update: { name_contains: 'k' },
    delete: { name_contains: 'k' },
  },

  fields: {
    name: { type: Text },
    // ...
  },
});

Use when you need some more fine grained control over what items a user can perform actions on.

Granular functions returning GraphQLWhere
keystone.createList('User', {
  access: {
    create: ({ authentication: { item, listKey } }) => true,
    read: ({ authentication: { item, listKey } }) => ({
      state_not: 'deactivated',
    }),
    update: ({ authentication: { item, listKey } }) => ({
      state_not: 'deactivated',
    }),
    delete: ({ authentication: { item, listKey } }) => ({
      state_not: 'deactivated',
    }),
  },

  fields: {
    state: {
      type: Select,
      options: ['active', 'deactivated'],
      defaultValue: 'active',
    },
    // ...
  },
});

Use when you need some more fine grained control over which items and actions anonymous/authenticated users can perform.

Field level access control

access API

A key on the field config, access can be specified either as a single control, covering all CRU operations, or as an object keyed by CRU operation names.

There are 2 ways to define the values of access, in order of flexibility:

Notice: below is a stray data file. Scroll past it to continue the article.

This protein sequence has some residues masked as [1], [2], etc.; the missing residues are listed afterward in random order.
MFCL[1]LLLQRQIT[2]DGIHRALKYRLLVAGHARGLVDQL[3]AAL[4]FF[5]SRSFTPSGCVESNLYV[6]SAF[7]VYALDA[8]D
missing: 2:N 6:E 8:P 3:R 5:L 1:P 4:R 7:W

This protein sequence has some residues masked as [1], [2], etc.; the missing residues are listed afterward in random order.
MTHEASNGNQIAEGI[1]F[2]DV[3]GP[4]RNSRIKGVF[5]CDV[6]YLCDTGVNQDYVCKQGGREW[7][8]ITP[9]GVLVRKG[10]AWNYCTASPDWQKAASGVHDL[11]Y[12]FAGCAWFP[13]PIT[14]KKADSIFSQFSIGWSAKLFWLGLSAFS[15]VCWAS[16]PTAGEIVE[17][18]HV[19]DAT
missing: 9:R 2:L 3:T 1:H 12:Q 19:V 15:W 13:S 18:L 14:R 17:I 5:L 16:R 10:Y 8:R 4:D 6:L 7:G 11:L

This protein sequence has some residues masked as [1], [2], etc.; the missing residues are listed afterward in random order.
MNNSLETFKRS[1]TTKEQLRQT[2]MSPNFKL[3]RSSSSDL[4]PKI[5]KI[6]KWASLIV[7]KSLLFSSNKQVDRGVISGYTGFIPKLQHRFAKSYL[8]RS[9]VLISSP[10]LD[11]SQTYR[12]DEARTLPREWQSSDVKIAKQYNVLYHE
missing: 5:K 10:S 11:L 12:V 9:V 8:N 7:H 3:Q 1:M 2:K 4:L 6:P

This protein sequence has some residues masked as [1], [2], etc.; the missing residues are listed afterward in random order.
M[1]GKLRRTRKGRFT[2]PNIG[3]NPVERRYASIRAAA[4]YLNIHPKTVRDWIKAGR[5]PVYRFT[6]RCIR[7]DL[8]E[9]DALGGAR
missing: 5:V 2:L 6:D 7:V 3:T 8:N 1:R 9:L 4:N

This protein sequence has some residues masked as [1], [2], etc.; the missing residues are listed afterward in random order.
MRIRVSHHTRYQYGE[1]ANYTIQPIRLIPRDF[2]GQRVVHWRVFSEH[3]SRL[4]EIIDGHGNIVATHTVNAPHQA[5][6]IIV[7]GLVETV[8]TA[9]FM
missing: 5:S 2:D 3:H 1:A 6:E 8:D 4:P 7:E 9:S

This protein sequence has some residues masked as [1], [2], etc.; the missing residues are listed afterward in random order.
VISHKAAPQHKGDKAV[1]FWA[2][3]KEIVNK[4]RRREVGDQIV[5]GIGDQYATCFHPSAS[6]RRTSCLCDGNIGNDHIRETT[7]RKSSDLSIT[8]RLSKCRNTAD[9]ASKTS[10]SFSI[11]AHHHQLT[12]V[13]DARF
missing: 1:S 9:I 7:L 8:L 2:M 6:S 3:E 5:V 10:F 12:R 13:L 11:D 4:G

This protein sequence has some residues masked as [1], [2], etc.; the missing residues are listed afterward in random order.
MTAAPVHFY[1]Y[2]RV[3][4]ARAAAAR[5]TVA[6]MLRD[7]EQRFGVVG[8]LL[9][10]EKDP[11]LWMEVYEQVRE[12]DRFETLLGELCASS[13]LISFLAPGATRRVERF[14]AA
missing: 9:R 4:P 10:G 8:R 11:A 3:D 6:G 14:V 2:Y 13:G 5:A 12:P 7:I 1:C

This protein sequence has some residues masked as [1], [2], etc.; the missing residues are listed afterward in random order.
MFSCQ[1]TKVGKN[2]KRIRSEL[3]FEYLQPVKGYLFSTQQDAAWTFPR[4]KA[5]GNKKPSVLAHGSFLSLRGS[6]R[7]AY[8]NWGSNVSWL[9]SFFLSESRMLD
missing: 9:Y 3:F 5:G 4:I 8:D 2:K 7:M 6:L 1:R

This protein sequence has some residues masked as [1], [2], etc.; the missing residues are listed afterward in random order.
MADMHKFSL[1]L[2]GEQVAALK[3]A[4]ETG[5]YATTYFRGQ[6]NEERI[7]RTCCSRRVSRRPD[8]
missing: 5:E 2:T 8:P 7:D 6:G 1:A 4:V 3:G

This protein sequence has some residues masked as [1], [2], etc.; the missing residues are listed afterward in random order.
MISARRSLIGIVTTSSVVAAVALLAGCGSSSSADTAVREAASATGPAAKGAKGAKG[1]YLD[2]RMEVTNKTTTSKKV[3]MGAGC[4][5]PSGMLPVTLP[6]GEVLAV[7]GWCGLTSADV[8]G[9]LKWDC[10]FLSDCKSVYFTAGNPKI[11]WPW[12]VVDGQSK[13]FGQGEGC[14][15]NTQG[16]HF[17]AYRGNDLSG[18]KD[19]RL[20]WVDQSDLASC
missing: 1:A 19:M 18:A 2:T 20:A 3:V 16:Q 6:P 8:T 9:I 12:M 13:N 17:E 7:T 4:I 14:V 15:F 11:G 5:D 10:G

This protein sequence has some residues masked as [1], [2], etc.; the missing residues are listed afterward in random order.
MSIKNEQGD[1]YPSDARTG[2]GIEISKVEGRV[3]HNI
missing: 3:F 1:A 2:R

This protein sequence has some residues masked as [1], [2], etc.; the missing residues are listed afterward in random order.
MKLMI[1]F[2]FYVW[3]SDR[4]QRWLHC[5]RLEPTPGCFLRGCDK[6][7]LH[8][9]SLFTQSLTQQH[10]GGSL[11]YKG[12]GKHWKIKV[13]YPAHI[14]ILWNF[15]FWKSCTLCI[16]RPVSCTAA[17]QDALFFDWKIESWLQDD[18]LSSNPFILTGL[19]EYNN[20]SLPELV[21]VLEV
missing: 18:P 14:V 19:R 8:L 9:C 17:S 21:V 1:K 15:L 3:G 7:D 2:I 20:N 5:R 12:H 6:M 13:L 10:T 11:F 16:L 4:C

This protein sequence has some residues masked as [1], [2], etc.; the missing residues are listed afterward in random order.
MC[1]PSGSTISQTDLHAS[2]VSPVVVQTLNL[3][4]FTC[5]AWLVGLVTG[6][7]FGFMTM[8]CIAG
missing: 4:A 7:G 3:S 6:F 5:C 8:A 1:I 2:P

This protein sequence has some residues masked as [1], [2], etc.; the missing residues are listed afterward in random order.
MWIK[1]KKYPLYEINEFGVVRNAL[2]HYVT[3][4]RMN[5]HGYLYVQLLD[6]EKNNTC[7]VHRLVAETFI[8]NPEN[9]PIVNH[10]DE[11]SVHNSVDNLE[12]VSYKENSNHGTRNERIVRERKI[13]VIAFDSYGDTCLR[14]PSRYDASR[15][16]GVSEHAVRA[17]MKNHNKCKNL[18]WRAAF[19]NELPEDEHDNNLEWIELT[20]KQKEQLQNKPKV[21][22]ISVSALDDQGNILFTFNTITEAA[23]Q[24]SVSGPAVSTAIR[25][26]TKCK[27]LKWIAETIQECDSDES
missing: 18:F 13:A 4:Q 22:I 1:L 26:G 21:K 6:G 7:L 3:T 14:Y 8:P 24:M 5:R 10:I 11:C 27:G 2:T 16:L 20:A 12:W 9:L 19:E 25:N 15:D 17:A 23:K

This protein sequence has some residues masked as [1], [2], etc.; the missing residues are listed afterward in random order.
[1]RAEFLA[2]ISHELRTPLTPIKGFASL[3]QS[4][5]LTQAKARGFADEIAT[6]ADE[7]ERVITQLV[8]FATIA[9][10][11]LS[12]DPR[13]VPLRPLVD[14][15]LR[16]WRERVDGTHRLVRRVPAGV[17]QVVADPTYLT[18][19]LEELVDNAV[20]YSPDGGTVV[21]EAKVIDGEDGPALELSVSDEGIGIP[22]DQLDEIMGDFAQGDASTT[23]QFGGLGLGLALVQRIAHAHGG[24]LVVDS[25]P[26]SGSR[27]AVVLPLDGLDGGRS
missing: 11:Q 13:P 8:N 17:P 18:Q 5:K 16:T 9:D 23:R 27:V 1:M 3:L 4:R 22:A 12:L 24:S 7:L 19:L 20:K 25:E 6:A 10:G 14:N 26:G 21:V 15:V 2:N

1. Static
  2. Imperative

Described as a Flow type, it looks like this:

type AccessInput = {
  authentication: {
    item?: {},
    listKey?: string,
  },
  listKey?: string,
  fieldKey?: string,
  originalInput?: {},
  existingItem?: {},
  operation?: string,
  gqlName?: string,
  itemId?: string,
  itemIds?: [string],
};

type StaticAccess = boolean;
type ImperativeAccess = AccessInput => boolean;

type FieldConfig = {
  access:
    | StaticAccess
    | ImperativeAccess
    | {
        create?: StaticAccess | ImperativeAccess,
        read?: StaticAccess | ImperativeAccess,
        update?: StaticAccess | ImperativeAccess,
      },
  // ...
};

NOTE: Unlike List level access, it is not possible to specify a Declarative where clause for Field level access.